Anyone that has been around professional audio – radio, music, theatre, movies – knows the well respected name Altec Lansing®. Along with another renowned speaker system builder, JBL, no one else has the years of knowledge and experience that Altec Lansing has.
So when Altec Lansing
got into the “personal” iPod speaker
system biz, I for one was expecting a lot of nice sound. Last year
we reviewed their
ultra compact iM3C inMotion®
Right now the large and deluxe desktop iPod / MP3 player
speaker systems are the hot market pieces and Altec Lansing’s brand new M602® is
right in the thick of it with some other well-known consumer brand
big boys. While this is specifically a review of the new Altec Lansing
M602, we thought a little comparative testing with two other well-advertised
units might be of interest to you and help us pick the best system
We used high quality recorded Hi-Fi Stereo music to “test” the Altec Lansing M602 and the others. We prefer to use recordings by leading Classical Orchestras and Contemporary Jazz artists as our sound benchmarks in audio tests. The reason is pretty simple – Classical music and Jazz is all about the music, not about the artists personality or stage flamboyance – both are generally recorded in the highest quality possible by highly proficient trained musicians; granted there are some exceptions to this rule.
The M602 design is daring compared to previous Altec Lansing models, or any of the other brands as well. Rather than just another horizontal rectangular box with speakers meant to sit directly on a flat surface, this rounded solid speaker enclosure is elevated from the desktop in a strong metal rectangle loop which has the docking station at it’s base. The speaker enclosure is also slightly angeled up and away from relecting surfaces. This is an important point in the design of any high-fidelity speaker system.Ask any professional Hi-Fi speaker system designer, acoustic engineer or experienced audiophile and they should all tell you that speakers should never sit directly on a flat surface. Rather, depending on the type of speaker, speakers should be elevated to various heights to create accurate sound reproduction.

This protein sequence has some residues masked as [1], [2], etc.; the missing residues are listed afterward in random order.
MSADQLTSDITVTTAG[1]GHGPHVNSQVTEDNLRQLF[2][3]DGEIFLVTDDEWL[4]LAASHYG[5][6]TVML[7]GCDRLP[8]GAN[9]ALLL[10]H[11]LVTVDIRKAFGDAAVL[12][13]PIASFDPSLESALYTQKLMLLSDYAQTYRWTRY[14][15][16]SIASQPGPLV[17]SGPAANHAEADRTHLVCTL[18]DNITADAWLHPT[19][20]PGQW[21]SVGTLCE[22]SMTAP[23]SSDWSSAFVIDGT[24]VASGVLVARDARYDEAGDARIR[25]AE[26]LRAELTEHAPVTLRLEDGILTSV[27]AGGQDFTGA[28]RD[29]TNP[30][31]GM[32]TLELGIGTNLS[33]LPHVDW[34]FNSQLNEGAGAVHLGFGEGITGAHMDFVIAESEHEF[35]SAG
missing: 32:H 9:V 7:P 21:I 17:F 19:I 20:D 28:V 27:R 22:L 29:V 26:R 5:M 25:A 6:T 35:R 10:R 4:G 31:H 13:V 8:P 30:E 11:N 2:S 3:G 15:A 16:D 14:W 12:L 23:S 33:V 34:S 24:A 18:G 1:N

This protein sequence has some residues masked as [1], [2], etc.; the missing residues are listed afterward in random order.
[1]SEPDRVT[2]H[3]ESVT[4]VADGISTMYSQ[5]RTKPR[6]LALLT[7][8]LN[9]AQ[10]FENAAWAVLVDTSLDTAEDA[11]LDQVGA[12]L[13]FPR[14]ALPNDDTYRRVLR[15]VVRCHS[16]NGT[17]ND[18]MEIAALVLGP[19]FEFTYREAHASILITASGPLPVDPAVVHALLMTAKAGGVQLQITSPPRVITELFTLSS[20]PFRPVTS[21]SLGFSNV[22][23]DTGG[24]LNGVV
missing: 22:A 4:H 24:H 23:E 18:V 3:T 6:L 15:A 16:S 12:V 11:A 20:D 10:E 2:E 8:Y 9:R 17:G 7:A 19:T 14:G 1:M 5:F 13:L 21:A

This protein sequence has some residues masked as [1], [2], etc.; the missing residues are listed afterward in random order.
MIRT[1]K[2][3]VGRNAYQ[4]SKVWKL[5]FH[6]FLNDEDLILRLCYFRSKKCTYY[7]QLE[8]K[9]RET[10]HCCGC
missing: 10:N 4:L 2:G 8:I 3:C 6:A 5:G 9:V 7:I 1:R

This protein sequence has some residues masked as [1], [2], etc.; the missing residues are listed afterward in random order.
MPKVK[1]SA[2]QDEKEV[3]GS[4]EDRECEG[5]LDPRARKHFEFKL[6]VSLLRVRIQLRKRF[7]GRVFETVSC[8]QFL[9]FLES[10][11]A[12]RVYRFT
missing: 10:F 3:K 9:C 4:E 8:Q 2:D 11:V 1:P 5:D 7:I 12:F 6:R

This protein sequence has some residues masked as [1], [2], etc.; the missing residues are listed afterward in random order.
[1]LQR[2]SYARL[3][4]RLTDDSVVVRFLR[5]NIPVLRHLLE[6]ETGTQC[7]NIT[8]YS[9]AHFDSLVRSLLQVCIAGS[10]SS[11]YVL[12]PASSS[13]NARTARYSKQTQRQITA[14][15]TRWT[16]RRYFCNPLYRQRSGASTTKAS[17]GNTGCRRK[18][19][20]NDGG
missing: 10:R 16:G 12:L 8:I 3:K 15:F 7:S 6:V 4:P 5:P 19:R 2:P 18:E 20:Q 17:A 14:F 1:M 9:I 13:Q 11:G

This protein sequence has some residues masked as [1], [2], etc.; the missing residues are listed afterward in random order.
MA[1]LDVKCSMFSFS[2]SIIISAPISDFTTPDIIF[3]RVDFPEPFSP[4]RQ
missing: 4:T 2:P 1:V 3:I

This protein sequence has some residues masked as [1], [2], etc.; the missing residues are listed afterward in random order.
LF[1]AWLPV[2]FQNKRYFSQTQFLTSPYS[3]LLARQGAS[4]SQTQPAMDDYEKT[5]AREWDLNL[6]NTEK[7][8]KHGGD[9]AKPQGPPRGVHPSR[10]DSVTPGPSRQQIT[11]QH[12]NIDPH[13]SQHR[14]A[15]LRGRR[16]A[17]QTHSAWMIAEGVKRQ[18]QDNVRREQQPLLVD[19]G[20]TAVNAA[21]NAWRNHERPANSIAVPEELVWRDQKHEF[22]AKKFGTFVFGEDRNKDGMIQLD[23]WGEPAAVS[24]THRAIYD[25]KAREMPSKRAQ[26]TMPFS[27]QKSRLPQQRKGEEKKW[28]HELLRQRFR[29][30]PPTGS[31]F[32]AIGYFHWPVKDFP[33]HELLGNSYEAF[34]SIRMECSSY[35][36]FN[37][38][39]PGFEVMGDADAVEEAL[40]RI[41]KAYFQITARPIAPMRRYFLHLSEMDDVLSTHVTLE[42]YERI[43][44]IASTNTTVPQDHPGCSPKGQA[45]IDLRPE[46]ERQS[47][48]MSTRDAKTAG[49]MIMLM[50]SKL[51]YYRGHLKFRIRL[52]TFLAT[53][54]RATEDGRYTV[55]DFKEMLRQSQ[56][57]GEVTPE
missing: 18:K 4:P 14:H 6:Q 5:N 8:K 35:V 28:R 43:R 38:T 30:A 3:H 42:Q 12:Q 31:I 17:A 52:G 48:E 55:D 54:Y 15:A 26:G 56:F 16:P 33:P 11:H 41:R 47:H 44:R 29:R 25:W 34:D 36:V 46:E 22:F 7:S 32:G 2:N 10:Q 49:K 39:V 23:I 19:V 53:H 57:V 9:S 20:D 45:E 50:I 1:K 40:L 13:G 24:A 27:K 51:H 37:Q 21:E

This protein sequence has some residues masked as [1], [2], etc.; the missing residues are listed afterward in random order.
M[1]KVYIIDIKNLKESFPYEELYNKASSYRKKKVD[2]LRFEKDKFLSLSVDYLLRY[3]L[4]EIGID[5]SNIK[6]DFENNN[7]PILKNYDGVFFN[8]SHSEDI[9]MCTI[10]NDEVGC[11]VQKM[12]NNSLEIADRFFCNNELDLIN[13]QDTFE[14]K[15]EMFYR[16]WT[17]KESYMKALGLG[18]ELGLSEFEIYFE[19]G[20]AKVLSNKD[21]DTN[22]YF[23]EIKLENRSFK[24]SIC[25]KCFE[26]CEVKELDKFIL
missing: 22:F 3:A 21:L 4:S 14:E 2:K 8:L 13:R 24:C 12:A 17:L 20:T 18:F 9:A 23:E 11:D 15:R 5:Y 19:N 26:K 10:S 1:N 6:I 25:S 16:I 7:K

"This is the kind of sound engineering I would expect from a renowned sound company like Altec Lansing"
If you can, visit any recording studio, FM radio station, auditorium concert hall or audiophile’s home theatre, and you will find that speaker enclosures are not directly on flat surfaces like floors and tabletops. They are elevated by the use of pedestals or wall mountings; removing the direct surface contact is the key.
It’s ALL about reflecting sound waves interfering with the sound waves coming to your ears directly from the speaker. This is the kind of sound engineering I would expect from a renowned sound company like Altec Lansing. Think about this when you look at and read about other brands of iPod speaker systems in this range or above.
Let’s be realistic, in a compact Hi-Fi speaker system like the M602, or the others that must use small speakers, you will have sound limitations, it’s a matter of acoustical physics. I’d rather have limited but bright and near accurate sound reproduction of recorded music, rather than artificially accentuated frequencies in the sound created by playing with the external surfaces.
big is it?
After playing a broad selection of Rock, Jazz, Hip Hop, Classical, Alternative and even some Country, the listening panel found the Altec Lansing M602 to deliver exceptionally bright, clear and mostly faithful sound reproduction. If you are looking for headache causing thumping bass, you aren’t going to find it here.
But the low frequencies at realistic volume levels are pretty accurate, especially compared to the Bose and Apple units. The professional audio people in our panel commented that there was very little reflected bass freq’s to “muddy the bottom end” I think that comment proved our previous “elevated speaker” positioning point succinctly.